The 11th largest craft brewer in the country, according to the Brewers Association, SweetWater represents a huge potential for Tilray in the burgeoning beverage category. “THC drinks will be a big part of the future,” Irwin says. “Millennials make up the biggest part of the population, and millennials are some of the biggest consumers of [alcoholic seltzers], so I see a big opportunity for infused beverages.”

A Tilray grow team member inspects a cultivar 
Photo courtesy of Tilray

Fostering Adjacencies in Hemp

Before entering the cannabis industry via Aphria in late 2018, Irwin founded The Hain Celestial Group Inc. (NASDAQ: HAIN), an organic and natural products company, in 1993. Over 25 years, he grew the business to $3 billion in net sales, attracting passionate executives who were committed to the company’s mission of “changing the way the world eats,” says Faltischek, who served as EVP and chief strategy officer at Hain Celestial before following Irwin to Aphria—where the focus shifted to “changing the way the world looks at medicine and health and well-being, as it relates to cannabis,” she says.

Today, several former Hain executives have joined Irwin’s team at Tilray to bolster the company’s approach to food and wellness. The biggest brand in this category is Manitoba Harvest, which Tilray acquired for $316 million in February 2019. As one of the world’s largest hemp food manufacturers, Manitoba Harvest sells a broad portfolio of hemp-based food products such as hemp hearts, hemp seed oil, hemp protein powder, and hemp snacks in 17,000 stores across the U.S. and Canada, including Walmart, Whole Foods, Kroger, and online through Amazon. This extends Tilray’s retail reach into the natural foods sector, with obvious synergies, says Manitoba Harvest President Jared Simon (no relation to Irwin).

Aside from Canada and the U.S., Tilray has “boots on the ground” in Argentina, Australia, Colombia, France, Germany, Italy, New Zealand, Portugal, and Spain.
Photo courtesy of Tilray

“One of the big synergies was on the research and development side of understanding the value of cannabinoids for their wellness properties,” says Jared, who spent half of his career at Hain Celestial with Irwin. “We’ve been doing a lot of work in parallel with other divisions at Tilray, looking at other cannabinoids and how they may be important to an overall wellness strategy.”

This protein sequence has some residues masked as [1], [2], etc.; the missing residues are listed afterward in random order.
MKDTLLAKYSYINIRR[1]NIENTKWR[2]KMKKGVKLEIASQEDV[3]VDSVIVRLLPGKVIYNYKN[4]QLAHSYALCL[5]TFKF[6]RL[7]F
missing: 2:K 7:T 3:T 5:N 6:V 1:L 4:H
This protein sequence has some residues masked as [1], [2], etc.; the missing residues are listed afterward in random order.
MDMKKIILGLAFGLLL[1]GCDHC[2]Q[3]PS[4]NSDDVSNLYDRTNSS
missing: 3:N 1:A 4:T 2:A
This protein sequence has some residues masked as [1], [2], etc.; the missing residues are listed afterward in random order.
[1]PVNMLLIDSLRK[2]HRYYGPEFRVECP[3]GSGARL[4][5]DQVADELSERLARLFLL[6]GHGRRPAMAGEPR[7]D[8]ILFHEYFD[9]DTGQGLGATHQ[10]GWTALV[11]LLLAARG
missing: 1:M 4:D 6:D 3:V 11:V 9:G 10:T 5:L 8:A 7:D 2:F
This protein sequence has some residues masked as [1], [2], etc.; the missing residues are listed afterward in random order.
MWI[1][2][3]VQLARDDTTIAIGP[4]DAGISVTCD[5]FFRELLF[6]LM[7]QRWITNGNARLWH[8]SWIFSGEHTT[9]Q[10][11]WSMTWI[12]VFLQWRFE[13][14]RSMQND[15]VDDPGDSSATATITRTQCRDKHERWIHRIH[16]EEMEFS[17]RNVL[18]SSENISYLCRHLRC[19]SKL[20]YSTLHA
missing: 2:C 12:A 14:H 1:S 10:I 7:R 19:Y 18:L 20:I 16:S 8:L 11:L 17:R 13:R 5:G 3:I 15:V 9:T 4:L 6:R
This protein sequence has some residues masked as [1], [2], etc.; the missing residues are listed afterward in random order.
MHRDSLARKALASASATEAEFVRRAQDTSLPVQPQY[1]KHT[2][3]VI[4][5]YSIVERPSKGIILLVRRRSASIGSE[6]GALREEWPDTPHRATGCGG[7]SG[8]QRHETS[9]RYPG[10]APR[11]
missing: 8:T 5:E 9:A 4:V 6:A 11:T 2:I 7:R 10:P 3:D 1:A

The merger between Tilray and Aphria created a new division, Tilray Wellness, which Jared also heads as president. Blending the team’s vast expertise in natural food products and cannabinoids like CBD, the new business provides a wellness platform to educate consumers about the benefits of hemp-derived CBD. This platform allows Manitoba Harvest to continue focusing solely on hemp foods, while Tilray introduces new business units to explore different applications of CBD.

Tilray clones from the company’s Portugal cultivation facility
Photo courtesy of Tilray

“There still exists a huge amount of confusion in the marketplace amongst consumers and, frankly, amongst retailers in terms of the differences between hemp foods, CBD, and cannabis,” Jared says. “We’re spending a lot of time and energy and resources to educate consumers about the nutritional benefits. Our retailers look to us to be that education leader for their employees and ultimately for their shoppers.”

From social media channels to grocery trade publications and relationships with in-store nutritionists, Manitoba Harvest’s message is “hemp won’t make you high, but it is high in protein, high in fiber, and high in omega-3 (fatty acids),” Jared says. “We see a future in which hemp is going to become more ubiquitous in the diet as an important food source. There will be a tipping point when you start seeing more hemp foods in restaurants and CPG [products], and when that happens, you’ll see a great wave of acceptance by the consumer.”

Tilray’s merger with Aphria expands the company’s product portfolio, including popular brands like Good Supply, RIFF, Chowie Wowie, and Solei Sungrown Cannabis.
Photo courtesy of Tilray

Positioned for Profitability

Tilray’s financial results for the first quarter of fiscal year 2022, which ended August 31, 2021, reflect the company’s dominant position in the marketplace across sectors and geographies. Net revenue increased by 43% to $168 million, compared to $117 million in Q1 2021. This encompasses 38% growth in net cannabis revenue, which totaled $70 million, combined with net beverage revenue of $15 million following the SweetWater acquisition, and another $15 million in wellness revenue from Manitoba Harvest.

In terms of profitability, Tilray’s outlook is equally positive. Despite a net loss of $34.6 million in Q1 2022 (up from a loss of $21.7 million in Q1 2021), the company’s fiscal results reflect adjusted EBITDA of $12.7 million in Q1 2022, marking 58% growth compared to Q1 2021 and the tenth consecutive quarter of positive adjusted EBITDA. The company’s gross profit also increased 46% from $35 million in Q1 2021 to $51 million in Q1 2022.

With these results, the company is “maximizing near-term profitability through leadership in both higher-margin international medical markets and in Canada, complemented by incremental growth at SweetWater and Manitoba Harvest in the U.S.,” Irwin commented in the Oct. 7 press release announcing the financial results. “We believe we are ideally- positioned to succeed … and we look forward to accelerating our momentum as we build the leading CPG business in the global cannabis industry.”

Brooke Bilyj owns and operates Bantamedia, a national award-winning content, SEO and PR firm based in Cleveland.